My technique is not perfect. The finials were sometimes a bit wobbly (see #10 below) but I am pretty pleased with the results regardless. I had enough extra EMT to make a second rod for a smaller window, and then I made another to cover the ugly sliding blinds on our sliding glass door. Maybe I will take them to my new place after all- it shouldn’t be too hard to cut them to size.
Since I already had a lot of the necessities somehow accessible in our tiny place, additional materials only cost about $30 for 3 curtain rods. So, if you’ve got some of this stuff on hand, give it a try. Sure you can buy inexpensive curtain rods, but they always have those two pieces, the one bigger than the other, that slide apart without tape. And they’re made of plastic/resin. How long will they really last anyway? These curtains have one solid bar, bound to pass the test of time.
If you’re feeling motivated, below are my instructions as I adapted them from the other websites. These directions aren’t perfect. I’m not an expert and I’m sure they reflect my kooky way of doing things. If you find ways to improve the process, I would love to hear your secrets. These instructions assume you are making the white glass bead finials.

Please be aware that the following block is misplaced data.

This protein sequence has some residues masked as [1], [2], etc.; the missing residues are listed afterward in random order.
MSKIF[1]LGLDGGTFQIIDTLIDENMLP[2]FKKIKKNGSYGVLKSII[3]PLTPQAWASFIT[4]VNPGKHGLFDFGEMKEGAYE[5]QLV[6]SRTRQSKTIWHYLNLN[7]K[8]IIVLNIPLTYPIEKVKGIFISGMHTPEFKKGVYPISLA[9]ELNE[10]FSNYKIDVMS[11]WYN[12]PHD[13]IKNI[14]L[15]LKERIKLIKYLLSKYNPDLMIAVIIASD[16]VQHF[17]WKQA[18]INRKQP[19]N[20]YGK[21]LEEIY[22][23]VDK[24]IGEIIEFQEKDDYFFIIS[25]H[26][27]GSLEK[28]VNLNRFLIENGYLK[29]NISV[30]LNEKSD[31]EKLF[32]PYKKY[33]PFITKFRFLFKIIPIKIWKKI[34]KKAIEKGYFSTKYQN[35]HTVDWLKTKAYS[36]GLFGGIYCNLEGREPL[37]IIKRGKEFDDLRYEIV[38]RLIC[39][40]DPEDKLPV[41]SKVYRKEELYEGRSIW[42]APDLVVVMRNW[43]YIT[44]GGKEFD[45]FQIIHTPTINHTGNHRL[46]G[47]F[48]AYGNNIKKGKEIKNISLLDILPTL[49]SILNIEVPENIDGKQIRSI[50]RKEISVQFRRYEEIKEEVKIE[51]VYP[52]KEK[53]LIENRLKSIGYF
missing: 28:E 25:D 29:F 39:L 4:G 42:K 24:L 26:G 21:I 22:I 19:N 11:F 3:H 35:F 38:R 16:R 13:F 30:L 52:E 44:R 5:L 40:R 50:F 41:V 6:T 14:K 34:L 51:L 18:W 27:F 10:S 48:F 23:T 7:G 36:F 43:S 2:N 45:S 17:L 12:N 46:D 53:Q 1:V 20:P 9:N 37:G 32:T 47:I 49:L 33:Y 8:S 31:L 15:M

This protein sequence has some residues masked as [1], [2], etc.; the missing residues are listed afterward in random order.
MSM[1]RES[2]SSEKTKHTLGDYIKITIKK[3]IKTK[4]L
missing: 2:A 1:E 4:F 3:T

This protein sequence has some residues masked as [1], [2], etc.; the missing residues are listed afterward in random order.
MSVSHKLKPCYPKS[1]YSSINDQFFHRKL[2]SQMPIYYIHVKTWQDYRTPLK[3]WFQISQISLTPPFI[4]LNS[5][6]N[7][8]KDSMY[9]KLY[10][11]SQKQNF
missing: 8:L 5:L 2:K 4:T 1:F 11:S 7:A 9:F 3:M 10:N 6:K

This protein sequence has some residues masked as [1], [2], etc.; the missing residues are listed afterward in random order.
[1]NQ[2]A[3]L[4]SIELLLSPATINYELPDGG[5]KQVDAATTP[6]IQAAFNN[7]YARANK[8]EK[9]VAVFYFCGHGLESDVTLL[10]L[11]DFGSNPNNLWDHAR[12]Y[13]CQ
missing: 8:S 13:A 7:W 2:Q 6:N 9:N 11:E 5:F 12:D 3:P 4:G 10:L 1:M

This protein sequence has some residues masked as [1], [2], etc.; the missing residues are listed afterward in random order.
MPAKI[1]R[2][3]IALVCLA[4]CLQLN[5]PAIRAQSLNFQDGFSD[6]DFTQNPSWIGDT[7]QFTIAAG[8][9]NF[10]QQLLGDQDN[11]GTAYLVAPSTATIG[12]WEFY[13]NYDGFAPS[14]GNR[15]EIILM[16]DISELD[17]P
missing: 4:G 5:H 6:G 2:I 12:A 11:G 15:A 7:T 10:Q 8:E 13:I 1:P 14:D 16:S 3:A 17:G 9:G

UPDATE: Instructions below show the finial being attached to the metal rod with a piece of wooden dowel. This was a little tricky (see #11) . I recently found a wine cork that fits snugly into the end of my metal rod. I think this might make a good replacement and would fix the fit problem. In the future I may try it. I imagine the cork replacing the dowel in steps #4 & 10. You would skip 3 & 11. Of course I’m not sure exactly how this would work- maybe some enterprising person might give it a try & let me know…)
How to Make Your Own Curtain Rod
2 doll heads for finials -wooden balls with part of a side flat. The heads already have holes in them, so try to find ones with smaller holes b/c you will need to put a screw in there. Bring your screw with you to the store to make sure it is bigger than the hole.